n Monday, Amazon fired a warehouse worker who had been protesting about conditions at a New York City facility during the coronavirus outbreak. Chris Smalls, an assistant manager and organizer, had led a walkout demanding Amazon temporarily shut the facility for cleaning after multiple workers tested positive for Covid-19.

It was a move that spoke to the inherent inhumanity of the trillion-dollar corporation, one that will need to be brought to heel by a future presidential administration. The workers were seeking hazard pay and more protective gear as they labored during the pandemic. This, along with Smalls’ willingness to challenge the company, was apparently too much to take. [..]

There is no greater illustration of the moral decay of 21st-century corporate America than Amazon. Past behemoths trafficked in noblesse oblige, tolerating unions and even investing in their workforce. Automobile plants and steel mills accepted that the price of doing business was guaranteeing their workers more than a subsistence wage.

Cartnoon

Maxwell, because he’s really important if you want to understand modern Physics-

Joan was quizzical
Studied pataphysical
Science in the home
Late nights all alone with a test tube, oh, oh, oh, oh
Maxwell Edison
Majoring in medicine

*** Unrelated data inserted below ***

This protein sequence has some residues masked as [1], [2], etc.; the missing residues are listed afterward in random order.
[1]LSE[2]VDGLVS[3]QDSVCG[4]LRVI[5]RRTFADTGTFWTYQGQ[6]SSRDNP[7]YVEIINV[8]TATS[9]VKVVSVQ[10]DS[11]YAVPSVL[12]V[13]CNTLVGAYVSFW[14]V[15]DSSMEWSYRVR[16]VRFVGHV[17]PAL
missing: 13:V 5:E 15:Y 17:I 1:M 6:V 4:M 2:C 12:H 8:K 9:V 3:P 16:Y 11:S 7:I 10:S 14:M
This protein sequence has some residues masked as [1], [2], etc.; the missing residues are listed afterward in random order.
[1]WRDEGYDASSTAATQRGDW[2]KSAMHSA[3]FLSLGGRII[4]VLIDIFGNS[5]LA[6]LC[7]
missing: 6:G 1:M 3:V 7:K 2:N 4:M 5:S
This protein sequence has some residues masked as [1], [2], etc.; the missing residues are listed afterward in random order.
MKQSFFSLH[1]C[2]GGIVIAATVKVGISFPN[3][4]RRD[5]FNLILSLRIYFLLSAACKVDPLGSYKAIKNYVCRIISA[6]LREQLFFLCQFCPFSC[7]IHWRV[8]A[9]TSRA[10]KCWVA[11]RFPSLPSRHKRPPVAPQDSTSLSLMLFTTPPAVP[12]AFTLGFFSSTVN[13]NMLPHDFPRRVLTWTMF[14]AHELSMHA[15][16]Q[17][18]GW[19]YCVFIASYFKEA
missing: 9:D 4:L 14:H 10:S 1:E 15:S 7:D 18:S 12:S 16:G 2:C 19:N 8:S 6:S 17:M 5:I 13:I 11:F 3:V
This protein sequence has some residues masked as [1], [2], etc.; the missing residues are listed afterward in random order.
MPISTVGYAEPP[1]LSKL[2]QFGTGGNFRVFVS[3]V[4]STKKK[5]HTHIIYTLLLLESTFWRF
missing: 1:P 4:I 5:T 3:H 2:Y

Calls her on the phone
“Can I take you out to the pictures, Joan?”
But as she’s getting ready to go
A knock comes on the door

Bang, bang, Maxwell’s silver hammer came down upon her head
Clang, clang, Maxwell’s silver hammer made sure that she was dead

Back in school again
Maxwell plays the fool again
Teacher gets annoyed
Wishing to avoid an unpleasant scene
She tells Max to stay
When the class has gone away
So he waits behind
Writing fifty times “I must not be so”, oh, oh, oh
But when she turns her back on the boy
He creeps up from behind

Bang, bang, Maxwell’s silver hammer came down upon her head
Clang, clang, Maxwell’s silver hammer made sure that she was dead

P.C. 31
Said “We’ve caught a dirty one”
Maxwell stands alone
Painting testimonial pictures, oh, oh, oh, oh
Rose and Valerie
Screaming from the gallery
Say “He must go free” (“Maxwell must go free”)
The judge does not agree
And he tells them so, oh, oh, oh
But as the words are leaving his lips
A noise comes from behind

Bang, bang, Maxwell’s silver hammer came down upon his head
Clang, clang, Maxwell’s silver hammer made sure that he was dead

So, it’s a song about a Serial Killer.